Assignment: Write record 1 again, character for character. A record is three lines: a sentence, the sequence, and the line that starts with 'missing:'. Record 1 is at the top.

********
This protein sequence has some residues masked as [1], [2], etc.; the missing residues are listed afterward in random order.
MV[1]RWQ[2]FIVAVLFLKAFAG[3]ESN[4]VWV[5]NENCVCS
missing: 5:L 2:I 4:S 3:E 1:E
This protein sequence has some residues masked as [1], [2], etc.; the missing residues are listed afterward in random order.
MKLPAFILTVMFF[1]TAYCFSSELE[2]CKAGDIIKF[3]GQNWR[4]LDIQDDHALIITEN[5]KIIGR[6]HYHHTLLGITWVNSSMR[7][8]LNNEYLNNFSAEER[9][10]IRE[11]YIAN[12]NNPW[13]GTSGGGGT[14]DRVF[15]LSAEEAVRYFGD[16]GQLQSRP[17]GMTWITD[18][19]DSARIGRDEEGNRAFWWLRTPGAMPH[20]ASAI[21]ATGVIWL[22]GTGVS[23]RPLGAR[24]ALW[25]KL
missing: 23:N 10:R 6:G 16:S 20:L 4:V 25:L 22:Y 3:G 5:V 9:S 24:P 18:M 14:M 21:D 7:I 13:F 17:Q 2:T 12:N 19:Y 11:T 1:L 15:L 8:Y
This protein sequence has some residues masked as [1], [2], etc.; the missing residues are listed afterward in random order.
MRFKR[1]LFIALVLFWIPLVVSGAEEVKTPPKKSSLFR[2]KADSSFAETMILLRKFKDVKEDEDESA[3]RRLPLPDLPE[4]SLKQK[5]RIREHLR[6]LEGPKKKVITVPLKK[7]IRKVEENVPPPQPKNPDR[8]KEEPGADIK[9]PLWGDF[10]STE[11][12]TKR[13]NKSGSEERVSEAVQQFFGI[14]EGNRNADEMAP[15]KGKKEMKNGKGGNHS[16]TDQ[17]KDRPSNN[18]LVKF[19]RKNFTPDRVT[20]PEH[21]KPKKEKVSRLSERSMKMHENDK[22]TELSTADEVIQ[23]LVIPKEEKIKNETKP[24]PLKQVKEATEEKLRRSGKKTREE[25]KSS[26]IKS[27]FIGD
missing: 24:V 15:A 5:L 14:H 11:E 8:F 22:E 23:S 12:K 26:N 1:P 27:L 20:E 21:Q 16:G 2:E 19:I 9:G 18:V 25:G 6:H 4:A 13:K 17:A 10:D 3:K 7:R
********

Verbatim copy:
This protein sequence has some residues masked as [1], [2], etc.; the missing residues are listed afterward in random order.
MV[1]RWQ[2]FIVAVLFLKAFAG[3]ESN[4]VWV[5]NENCVCS
missing: 5:L 2:I 4:S 3:E 1:E